Oh, wow, I cannot believe it’s April. In February, the Olympics took over my life, but I also had mentioned doing one other task — re-obtaining my driver’s licence. I lost my previous licence because of a regulation change I wasn’t grandfathered into. This process took much longer than I’d wanted, and it has caused me so much stress that I escaped reality with a lot of gaming. I will say right now that I never liked driving, but in order to prepare myself, I grudgingly forced myself to get a Korean and an international licence. This process was filled with unnecessary drama, and all I can say is that I am relieved it’s all done.
Step 1: Traffic Safety Course
This was a mandatory three-hour course taught entirely in Korean. The only English part came when I watched a video with English subtitles. The video was a badly enacted K-drama of a young man going through some new driver woes, and he’s accompanied by an annoying girlfriend. The video also showed Japan as a shining example of safe driving, which I’d found quite amusing and ironic. In between the video, the instructor went over the basics of operating a car and rambled on about how we are to drive safely.
Step 2: Course Driving Lesson & Test
The next portion had me drive around the course attached to the school for four hours. It’s actually a very simple course. It consists of going up a slope, driving into a parking lot to do backwards perpendicular parking, and then an acceleration zone. There’s a random part where the car computer system screams “Emergency, emergency, emergency!” at you, and you have to stop and turn on your emergency light. You also have to show proficiency with basic car controls. However, this was all graded on a computerised system, so if you don’t follow and do things precisely, you will fail. Thankfully, I passed this on my first shot, but it took a while to get used to the system. But man, that fifteen minutes of me doing the test was so nerve-wracking!
Step 3: Written Exam
To prepare for my written exam, I was given a PDF with 1000 questions, where only 40 of them will appear randomly on the test. A good chunk of the questions are the ones you answer after watching a video, but the PDF cannot hold any videos, so those questions were moot. Oh, and the questions were all badly translated. Many of them made me go WTF, but there was one question that really made me speechless.
Here’s the question. I cannot recall any other questions as bad as this one, but many were quite close. Thankfully, I passed the exam on my first try with the bare minimum score of 70. I really hadn’t wanted to re-take this, so I was very relieved to have passed it!
Step 4: On-road Driving Lesson & Test #1
After my written exam, I had to practice the on-road driving courses for six hours. There were four courses to practise, and I would be tested on any one of them. They are easy courses that test on your ability to drive in real traffic, change lanes, make turns, and make a U-turn.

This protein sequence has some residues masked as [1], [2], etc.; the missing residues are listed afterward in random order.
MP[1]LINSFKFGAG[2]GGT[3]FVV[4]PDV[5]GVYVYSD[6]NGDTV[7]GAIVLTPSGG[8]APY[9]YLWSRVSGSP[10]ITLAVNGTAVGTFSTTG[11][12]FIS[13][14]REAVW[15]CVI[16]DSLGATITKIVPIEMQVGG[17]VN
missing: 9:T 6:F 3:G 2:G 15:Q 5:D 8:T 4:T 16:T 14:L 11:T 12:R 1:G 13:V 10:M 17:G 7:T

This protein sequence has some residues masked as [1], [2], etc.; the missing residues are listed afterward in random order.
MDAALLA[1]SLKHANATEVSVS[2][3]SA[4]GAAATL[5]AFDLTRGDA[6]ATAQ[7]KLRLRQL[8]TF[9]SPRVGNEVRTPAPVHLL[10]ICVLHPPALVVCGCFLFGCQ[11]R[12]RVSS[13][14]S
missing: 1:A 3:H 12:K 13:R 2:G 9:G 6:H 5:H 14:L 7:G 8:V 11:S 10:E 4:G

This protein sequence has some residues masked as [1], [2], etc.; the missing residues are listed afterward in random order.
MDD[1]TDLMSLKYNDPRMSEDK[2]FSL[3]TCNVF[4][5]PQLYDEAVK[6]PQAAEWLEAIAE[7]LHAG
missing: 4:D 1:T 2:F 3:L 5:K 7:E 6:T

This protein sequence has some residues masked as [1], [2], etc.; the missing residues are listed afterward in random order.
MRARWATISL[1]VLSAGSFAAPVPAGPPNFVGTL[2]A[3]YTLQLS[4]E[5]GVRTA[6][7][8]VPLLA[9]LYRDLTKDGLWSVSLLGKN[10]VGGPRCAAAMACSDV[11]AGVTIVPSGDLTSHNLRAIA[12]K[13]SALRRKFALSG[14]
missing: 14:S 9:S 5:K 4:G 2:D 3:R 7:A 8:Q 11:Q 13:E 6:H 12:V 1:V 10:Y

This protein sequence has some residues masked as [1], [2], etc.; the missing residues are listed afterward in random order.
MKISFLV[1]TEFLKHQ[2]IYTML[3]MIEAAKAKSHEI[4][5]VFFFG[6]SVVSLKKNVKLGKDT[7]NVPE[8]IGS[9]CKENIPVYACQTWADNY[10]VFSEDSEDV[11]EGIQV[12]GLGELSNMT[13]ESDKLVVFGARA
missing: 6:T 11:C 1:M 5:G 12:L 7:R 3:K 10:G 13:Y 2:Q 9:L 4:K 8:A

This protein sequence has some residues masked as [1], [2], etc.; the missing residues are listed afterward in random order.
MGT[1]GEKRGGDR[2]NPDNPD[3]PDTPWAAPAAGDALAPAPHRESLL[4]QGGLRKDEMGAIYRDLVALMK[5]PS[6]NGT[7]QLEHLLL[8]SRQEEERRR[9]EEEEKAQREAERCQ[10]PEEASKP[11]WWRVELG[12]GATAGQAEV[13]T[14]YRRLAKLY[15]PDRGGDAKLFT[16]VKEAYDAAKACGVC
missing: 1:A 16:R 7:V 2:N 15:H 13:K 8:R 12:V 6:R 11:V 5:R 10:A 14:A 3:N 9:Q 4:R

During my testing session, the guy before me failed within the first two minutes because he ran a red light. When it was my turn, I failed for several reasons:
1) I didn’t check the tires by kicking it. Only one of my instructors (out of four) mentioned that to me, so I didn’t really think it was something they tested on.
2) When I made a turn, I didn’t enter the correct lane.
3) When I had to change lanes from 4 to 1, I kept my blinker on during its duration. I was supposed to turn the blinker on and off each time I changed lane. Oh, and I didn’t wait long enough to change into the lane.
4) My last mistake was making a U-turn too late when the pedestrian light was blinking green. I’d hesitated too long to make my turn.
Step 5: On-road Driving Lesson #2 & Test #2
After my first failure, I paid for two extra hours of practice time and to re-take the test. Unfortunately, I failed the second test for a reason out of my control. I had to make a right turn at an intersection, and there’s a pedestrian crosswalk there. When I got there, it was green, but we’re told to still go if there is nobody around. Slowly, I turned into the crosswalk after double-checking for pedestrians. When I reached the middle of the crosswalk, I started to drive on. However, a pedestrian on the other side of the 8-lane road, whom I didn’t see because he was so far away, decided to make a run for the crosswalk. He stepped in just as I was driving on, and that automatically failed me. Needless to say, I was pissed at that pedestrian.
Step 6: On-road Driving Test #3
On my third attempt, the school did not pick me up on time due to somebody not doing their job. But I was picked up eventually and was able to still take my test late. This time I passed. I think the examiner went a little bit easier on me (maybe he could sense I was getting fed up with everything?). At first, I thought I was going to fail because he told me to slow down behind a dump truck once, and he told me to go at an intersection with a crosswalk (I wasn’t about to fail again because of a darn pedestrian), but I think he was just helping me a bit.
In the end, I passed. Third time’s a charm, indeed! Just in time for my Guam trip, too, where I made plans to rent a car. I may not like driving, but I see it as an evil necessity, and I’ll be practising more than before. Thus ends the long drama of my driving hell!